Wednesday, October 12, 2016

Day 9: Kunersdorf & Zorndorf

Roundshot (12-pd) on the lower left and a unicorn shell on the lower left/right. Gregory hold a piece of grapeshot in his right hand and a 6-pd roundshot in his left hand.

We left Dresden this morning in sunshine, but soon encountered pouring rain which lasted all the way to Frankfurt on the Oder. We then crossed the Oder where we entered the town of Slubice and met up with a battlefield archeologist, named Gregory, who has been searching the Kunersdorf battlefield since 2009 and documenting where he found metal. His findings are the basis for some new interpretations of what actually happened at Kunersdorf.

We entered Gregory's laboratory/office where we found a number of artifacts layed out across several tables, including musket balls, artillery roundshot and howitzer fragments, and buttons from both sides.

Large cartridge box emblem (left) and Russian grenadier emblems, center and right.
Prussian cartridge box emblem.

Gregory (right - grey sweater) explains his findings to Christopher Duffy (center ) and the rest of the group.

This is what the plateau looks like where the Russian army deployed. In 1994, this was an open field without a single building in sight. I'm afraid that Kunersdorf will be over run with development in 5-10 more years.

Kunersdorf map from Duffy.

Based on the volume of bullets recovered on the Grosser Spitzberg, which was the midpoint in the Russian line, the Prussian infantry advanced this far as many Prussian bullets were found here. Russian bullets were larger than Prussian bullets so the difference is readily apparent. Previously thinking was that the Prussians only advanced as far as the Kuh Grund.

Gregory also surmised that Russian musket fire was more measured and deliberate whereas the Prussians expended far more ammunition than the Russians at Kunersdorf. After the battle, the Russians would have scoured the field to collect all unused bullet cartridges to replenish their supplies. Fired lead bullets were also collected, when available, as lead was valuable and could be melted down to form new bullets. Most of the bullets collected on the battle field were unfired, suggesting that they might have been in ammo pouches ( cloth or leather which deteriorated when buried underground ).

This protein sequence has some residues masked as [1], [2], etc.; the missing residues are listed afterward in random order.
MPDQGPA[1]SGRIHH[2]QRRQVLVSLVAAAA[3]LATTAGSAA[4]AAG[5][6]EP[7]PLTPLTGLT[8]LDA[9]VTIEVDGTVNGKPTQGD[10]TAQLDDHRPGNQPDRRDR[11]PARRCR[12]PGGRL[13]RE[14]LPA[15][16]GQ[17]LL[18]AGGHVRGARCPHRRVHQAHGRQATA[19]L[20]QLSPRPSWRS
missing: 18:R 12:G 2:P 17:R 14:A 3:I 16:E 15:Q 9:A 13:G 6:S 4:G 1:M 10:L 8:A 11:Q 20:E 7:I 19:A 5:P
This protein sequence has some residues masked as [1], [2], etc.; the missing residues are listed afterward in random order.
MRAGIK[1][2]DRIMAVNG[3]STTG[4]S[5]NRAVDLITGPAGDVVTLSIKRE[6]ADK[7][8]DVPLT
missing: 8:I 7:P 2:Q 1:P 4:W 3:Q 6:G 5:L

The distribution of buttons also provides some clues to events on the field. Soldiers were usually stripped of their clothing and then thrown into a common grave for burial. The Russians stayed on the field the first day to perform burials, they did holy services on the second day, and left the field area on the third day so that soldiers were not exposed to disease.


It was getting late in the day when we arrived at Zorndorf and it was cold and rainy, so most of this tour was done by bus, with one stop near a monument that the Poles have erected on the battlefield 

The Zabern Grund lies at the treeline in this picture.

The Zabern Grund lies over the horizon 

Site where the Prussian advanced guard of Manteufel advanced, from right to left. The buildings in the distance are the town of Zorndorf 

Get out the maps and compasses and figure out where we are.

That's all for now.


  1. Fabulous! Sooo jealous of you guys!

  2. Thanks Jim,
    Lucky Gregory dedicated archaeologist for the battlefield. Always interesting to listen to these people and their interpretation.

  3. If the Prussian infantry attack made it as far as the Grosser Spitzberg ( rather than at the Kuh Grund, which was previously thought) then Platen's advance of the Prussian cavalry towards the GS makes more sense: he was covering the right flank of the Prussian infantry in the GS

  4. Fabulous stuff Jim. What a trip! Phil